The shoulder joint boasts impressive mechanics that allow for incredible mobility of your arm, shoulder, upper back, and chest. But there’s a downside to all that freedom: More opportunities for pain and injury. “A ton of people have shoulder pain,” says Dr. Paul LaBounty, a physical therapist and associate professor of exercise and sport science at the University of Mary Hardin-Baylor. “It’s probably the most problematic joint in the body.”
This is why strengthening your rotator cuff is so important. “The rotator cuff is made up of four muscles, and their primary job is to add stability to your shoulder joint,” LaBounty says. “More specifically, three of those muscles are humeral head depressors.” As he explains, the humeral head is the knobby part of your upper arm bone (your humerus) that sits inside the shoulder joint. The rotator cuff’s humeral head depressors work to pull your humeral head down whenever you reach your arms overhead, preventing the humeral head from rolling upward and banging on the ‘roof’ of your shoulder, known as the acromion process.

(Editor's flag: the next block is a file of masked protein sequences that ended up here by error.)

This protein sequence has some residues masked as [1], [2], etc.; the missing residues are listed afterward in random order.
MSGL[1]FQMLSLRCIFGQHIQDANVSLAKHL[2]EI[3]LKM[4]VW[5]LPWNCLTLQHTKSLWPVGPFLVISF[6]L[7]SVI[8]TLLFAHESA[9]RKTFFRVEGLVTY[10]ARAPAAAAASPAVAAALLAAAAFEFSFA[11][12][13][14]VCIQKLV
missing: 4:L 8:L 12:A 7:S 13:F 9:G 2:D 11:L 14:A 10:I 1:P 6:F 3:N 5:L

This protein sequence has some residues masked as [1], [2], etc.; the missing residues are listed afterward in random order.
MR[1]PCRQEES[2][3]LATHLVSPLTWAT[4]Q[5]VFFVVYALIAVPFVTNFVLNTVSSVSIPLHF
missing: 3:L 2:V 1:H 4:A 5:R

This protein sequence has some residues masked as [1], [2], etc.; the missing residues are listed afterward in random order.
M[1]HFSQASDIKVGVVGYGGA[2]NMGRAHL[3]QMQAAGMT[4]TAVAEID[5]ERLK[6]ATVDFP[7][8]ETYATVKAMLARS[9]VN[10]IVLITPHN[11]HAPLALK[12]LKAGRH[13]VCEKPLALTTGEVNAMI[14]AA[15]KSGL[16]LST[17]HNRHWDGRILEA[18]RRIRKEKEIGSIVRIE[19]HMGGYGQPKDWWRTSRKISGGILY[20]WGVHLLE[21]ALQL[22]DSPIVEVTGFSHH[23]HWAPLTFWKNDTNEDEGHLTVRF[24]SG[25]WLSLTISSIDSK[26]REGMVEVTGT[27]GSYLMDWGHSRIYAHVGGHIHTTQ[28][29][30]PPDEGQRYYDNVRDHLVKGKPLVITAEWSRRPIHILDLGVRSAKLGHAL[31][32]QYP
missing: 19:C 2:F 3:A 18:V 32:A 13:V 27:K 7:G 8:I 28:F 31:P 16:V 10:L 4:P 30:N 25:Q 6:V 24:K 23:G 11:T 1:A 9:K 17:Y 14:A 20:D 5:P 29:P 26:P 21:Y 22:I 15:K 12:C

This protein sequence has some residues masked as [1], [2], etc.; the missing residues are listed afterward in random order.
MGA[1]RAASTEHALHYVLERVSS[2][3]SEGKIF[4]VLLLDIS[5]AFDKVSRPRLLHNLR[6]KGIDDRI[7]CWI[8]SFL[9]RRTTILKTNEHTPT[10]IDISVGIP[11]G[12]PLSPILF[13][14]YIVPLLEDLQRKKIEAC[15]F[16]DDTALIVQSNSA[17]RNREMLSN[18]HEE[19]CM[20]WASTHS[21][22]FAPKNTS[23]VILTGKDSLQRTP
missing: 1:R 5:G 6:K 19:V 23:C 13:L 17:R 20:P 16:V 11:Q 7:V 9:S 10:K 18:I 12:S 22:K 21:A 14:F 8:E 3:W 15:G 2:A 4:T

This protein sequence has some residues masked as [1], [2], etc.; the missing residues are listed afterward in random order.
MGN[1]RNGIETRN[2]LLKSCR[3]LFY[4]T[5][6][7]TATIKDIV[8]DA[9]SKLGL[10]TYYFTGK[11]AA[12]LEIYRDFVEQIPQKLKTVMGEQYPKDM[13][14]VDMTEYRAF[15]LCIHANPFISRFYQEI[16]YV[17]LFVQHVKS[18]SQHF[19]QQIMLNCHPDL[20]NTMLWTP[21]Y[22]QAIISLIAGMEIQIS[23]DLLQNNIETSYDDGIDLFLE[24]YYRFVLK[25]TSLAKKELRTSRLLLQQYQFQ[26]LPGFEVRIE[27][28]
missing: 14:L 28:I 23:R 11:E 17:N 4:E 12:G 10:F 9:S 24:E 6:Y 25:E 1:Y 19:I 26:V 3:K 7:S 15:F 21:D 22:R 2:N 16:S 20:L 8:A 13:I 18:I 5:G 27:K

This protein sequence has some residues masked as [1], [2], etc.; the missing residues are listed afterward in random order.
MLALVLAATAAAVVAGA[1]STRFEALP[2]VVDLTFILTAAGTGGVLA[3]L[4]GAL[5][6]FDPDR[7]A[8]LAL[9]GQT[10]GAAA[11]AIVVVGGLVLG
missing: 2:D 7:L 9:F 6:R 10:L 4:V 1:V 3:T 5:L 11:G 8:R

If the humeral head depressors aren’t doing their job and the humeral head is constantly infringing on the subacromial space — the gap between the top of your humeral head and the roof of your shoulder — you risk impingement syndrome and inflammation, which can cause serious shoulder pain. “The rotator cuff — specifically, the humeral head depressors — pull the humerus down as you abduct your shoulder, preventing it from hitting the acromion. This protects the shoulder joint, allowing it to perform the way it should perform,” LaBounty says.
In a perfect world, every well-rounded program would include exercises to strengthen the rotator cuff, especially those all-important humeral head depressors. “Shoulder pain is a common issue, and preventative exercises pay off,” LaBounty says. "Ideally, you’d make time for them.” They’re not hard to mix into your routine. Just add a few of the following moves to your upper-body workout to keep those shoulders strong and healthy.